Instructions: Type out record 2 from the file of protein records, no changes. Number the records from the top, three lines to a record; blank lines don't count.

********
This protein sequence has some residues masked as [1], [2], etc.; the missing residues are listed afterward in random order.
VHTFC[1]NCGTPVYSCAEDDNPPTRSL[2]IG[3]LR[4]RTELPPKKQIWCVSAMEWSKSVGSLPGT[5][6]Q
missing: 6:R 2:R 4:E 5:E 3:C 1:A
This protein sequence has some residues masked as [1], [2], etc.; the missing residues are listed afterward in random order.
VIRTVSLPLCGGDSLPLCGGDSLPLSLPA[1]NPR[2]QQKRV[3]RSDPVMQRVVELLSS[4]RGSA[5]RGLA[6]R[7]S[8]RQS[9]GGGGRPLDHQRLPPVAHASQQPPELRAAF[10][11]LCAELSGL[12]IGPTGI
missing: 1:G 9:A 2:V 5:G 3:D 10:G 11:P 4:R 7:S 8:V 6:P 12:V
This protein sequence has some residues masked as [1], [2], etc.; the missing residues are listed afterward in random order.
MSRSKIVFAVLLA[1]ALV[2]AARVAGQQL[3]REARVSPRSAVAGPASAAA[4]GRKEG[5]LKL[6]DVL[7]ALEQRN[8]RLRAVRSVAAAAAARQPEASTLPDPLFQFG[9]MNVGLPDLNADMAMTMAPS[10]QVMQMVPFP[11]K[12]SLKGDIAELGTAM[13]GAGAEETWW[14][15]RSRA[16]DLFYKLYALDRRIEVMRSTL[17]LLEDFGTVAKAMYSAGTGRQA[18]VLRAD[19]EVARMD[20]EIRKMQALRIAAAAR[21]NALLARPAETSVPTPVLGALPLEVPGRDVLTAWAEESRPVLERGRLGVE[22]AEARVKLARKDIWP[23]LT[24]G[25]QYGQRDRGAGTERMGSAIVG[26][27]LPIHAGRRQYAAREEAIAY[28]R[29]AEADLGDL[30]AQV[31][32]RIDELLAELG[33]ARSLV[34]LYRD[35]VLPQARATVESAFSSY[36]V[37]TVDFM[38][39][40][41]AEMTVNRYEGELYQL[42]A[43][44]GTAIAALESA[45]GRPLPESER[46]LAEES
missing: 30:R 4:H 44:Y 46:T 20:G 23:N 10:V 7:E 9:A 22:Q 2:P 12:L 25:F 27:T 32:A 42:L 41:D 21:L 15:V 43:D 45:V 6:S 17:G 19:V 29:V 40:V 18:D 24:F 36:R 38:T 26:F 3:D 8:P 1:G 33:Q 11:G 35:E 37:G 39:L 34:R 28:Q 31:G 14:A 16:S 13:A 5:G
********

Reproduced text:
This protein sequence has some residues masked as [1], [2], etc.; the missing residues are listed afterward in random order.
VIRTVSLPLCGGDSLPLCGGDSLPLSLPA[1]NPR[2]QQKRV[3]RSDPVMQRVVELLSS[4]RGSA[5]RGLA[6]R[7]S[8]RQS[9]GGGGRPLDHQRLPPVAHASQQPPELRAAF[10][11]LCAELSGL[12]IGPTGI
missing: 1:G 9:A 2:V 5:G 3:D 10:G 11:P 4:R 7:S 8:V 6:P 12:V